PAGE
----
to decide on a new wage schedule.
"The meeting was an important one.
as threshing machine men had waited
for the committee to fix the price of
threshing," said Mr. l'atton. "There
will be ample men in this section to ilo
the harvesting and it was decided the
wage and threshing schidule is suit
able. While the schedule is tentative
for the county, many will use it."
As Others See It
Advertising and business are close
partners. They are responsively sym
pathetic. In the times of the years
ago advertising was good in periods
when business was good, and if there '
was a panicadvertising slumped. Now
there is less indication that business
affects advertising in as great a de- '
gree as advertising affects business.
In the old times, merchants for ex
ample, advertised in the local papers
liberally when business was high
spirits high, cash plentiful and when j
they "felt that they could afford to j
spend money with the newspapers." |
But that era has passed.
Business men put their first-rank
business judgment sense, skill into
-heir advertising campaigns; for on
these advertising campaigns depends
.he volume of their business. Compe
tition is sharp; if business is good they j
advertise to keep it so and to get their j
own share and a little more if possible
of what's doing in the trading line;
if business if "off" then they realize I
the absolute necessity for advertising ,
.or a number of good reasons: The j
people, they know, are then eagerly j
looking for the best places and the |
!>est prices; the business is not plenti
•"i*i enough to go around with two or
Ihree liberal helpings and they resort >
to attractive, intense, emphatic adver i
i-.inc. to get the largest possible pro
portion of what there Is in sight.
In the old times the business man
put advertising into the business sys
tem only when he thought the system
was strong enough t., stand it, nowa
days he feeds his business a regular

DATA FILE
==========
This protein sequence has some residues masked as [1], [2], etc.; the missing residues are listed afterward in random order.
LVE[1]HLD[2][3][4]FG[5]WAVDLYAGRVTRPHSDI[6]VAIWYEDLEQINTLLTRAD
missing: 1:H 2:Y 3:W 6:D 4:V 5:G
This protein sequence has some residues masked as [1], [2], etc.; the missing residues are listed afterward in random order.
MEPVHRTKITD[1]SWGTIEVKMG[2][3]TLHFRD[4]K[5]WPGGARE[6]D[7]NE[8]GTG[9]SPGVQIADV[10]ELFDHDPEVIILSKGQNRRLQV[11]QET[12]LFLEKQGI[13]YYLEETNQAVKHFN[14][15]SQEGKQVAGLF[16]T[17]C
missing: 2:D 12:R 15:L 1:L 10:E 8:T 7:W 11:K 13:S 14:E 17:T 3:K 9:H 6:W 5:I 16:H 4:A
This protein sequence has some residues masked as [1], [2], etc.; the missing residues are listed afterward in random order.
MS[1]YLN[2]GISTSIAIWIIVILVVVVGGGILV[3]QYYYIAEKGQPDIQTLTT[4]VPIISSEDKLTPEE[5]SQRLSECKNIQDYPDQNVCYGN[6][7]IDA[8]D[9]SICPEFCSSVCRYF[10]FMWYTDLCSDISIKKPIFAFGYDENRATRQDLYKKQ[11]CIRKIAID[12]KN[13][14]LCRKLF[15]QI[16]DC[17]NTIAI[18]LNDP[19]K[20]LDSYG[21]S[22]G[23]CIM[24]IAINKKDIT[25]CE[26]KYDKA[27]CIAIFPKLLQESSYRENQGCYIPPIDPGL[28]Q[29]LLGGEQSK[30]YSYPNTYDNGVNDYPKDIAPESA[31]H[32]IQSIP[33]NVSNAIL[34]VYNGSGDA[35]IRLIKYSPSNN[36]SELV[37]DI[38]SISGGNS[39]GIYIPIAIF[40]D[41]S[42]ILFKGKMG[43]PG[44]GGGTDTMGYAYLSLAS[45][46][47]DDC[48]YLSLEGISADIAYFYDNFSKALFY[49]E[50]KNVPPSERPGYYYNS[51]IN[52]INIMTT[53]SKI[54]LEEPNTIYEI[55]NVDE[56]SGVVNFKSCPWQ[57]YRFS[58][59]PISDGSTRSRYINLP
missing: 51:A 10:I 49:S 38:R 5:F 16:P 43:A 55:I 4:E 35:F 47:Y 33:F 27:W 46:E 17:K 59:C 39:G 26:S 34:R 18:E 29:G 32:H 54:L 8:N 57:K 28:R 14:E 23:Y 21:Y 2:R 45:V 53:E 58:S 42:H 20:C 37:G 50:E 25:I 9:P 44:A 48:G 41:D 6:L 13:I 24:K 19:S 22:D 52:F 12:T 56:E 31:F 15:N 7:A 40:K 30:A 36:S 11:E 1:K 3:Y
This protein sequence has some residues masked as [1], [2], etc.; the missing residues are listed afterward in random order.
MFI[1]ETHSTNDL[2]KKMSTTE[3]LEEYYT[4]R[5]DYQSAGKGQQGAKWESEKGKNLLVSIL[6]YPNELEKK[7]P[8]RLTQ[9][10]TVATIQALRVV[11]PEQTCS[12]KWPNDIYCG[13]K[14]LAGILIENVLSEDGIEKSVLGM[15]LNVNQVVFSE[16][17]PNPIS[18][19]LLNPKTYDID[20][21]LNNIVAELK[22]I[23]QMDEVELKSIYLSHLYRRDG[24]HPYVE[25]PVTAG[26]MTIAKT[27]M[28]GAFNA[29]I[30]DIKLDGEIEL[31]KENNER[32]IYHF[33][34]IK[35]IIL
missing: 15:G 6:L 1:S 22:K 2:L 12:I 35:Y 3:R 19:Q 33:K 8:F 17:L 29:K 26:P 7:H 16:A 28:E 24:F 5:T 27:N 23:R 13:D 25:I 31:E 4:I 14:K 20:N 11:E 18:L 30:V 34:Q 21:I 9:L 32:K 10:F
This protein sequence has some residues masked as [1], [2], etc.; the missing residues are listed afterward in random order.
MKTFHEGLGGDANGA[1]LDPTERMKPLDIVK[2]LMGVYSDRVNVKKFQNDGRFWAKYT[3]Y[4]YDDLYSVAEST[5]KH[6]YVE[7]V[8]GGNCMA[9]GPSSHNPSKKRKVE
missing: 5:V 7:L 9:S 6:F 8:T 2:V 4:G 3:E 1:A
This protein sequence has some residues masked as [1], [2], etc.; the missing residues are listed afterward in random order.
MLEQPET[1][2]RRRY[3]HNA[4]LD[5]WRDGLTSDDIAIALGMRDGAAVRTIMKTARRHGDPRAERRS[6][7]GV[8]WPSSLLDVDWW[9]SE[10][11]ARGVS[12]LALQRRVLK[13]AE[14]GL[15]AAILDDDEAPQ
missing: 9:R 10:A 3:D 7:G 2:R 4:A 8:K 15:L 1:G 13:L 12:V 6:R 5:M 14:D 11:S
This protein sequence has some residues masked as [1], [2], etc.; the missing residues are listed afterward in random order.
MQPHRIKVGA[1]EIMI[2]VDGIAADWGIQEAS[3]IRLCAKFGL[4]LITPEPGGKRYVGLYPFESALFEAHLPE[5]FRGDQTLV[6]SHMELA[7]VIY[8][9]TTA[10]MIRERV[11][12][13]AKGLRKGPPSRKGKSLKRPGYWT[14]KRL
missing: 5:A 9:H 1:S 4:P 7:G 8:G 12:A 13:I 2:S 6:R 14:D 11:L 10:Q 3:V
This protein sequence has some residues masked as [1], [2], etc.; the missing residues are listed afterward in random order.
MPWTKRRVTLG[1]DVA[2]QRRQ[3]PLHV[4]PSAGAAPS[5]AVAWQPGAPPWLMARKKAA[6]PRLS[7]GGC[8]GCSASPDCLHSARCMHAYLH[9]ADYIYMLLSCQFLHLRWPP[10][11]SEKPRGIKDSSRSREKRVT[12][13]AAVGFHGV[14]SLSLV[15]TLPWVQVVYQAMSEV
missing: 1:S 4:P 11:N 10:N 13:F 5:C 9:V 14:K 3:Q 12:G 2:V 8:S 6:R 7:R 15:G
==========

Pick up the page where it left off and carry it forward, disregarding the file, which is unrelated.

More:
diet of advertising to keep its circula
tion normal, its strength vigorous, its
growth steady; he gives it the extr?
treatment when he finds that a tonic
or a stimulant is most required.
Business men are coming to the
same view of advertising as an ele
ment, a vital, everyday, regular steady
element in business.
—Port Angeles News.
The first ratings o( Inland Empire
summer resorts has been issued by I
Dr. T. C. Barnhart, Spokane county
medical health officer, who was dep
utized by the state to carry on this
work. A large number of resorts se
cured the highest rating granted, in
dlratlng that unusual effort has been i
made this year to Introduce sanitary
MILK GOATS SHOULD
PRODUCE TWO QUARTS
About the first question that most
peopli' art concerning milk goats is,
"How much milk wilt they produce?"
This is, of course, a very Important
consideration, as the value of a do© Is
Htlmated largely by her milk produc
tion. Even if a doe is purebred, she is
of little value from the utility stand
point unless she is capable of giving
a good quantity of milk. Many persons
in purchasing purebred or even grade
goats have been disappointed to find
that Hie milk could be measured in
pints and not quarts or gallons as ex
A doe that produces 3 pints a day Is
considered only a fair milker, while
the production of 2 quarts is good, and
the production of 3 quarts is consid
ered excellent, provided the lactation
is maintained for from 7 to 10 months,
say specialists of the United States
Department of Agriculture. There Is
probably no better way to treat this
matter than to state that good does
should produce from 8 to 15 times
their weight in milk in a lactatior.
period. It is stated by German writers
that many goats yield 10 times their
body weight of milk annually, and ex
ceptional animals as much as 18 times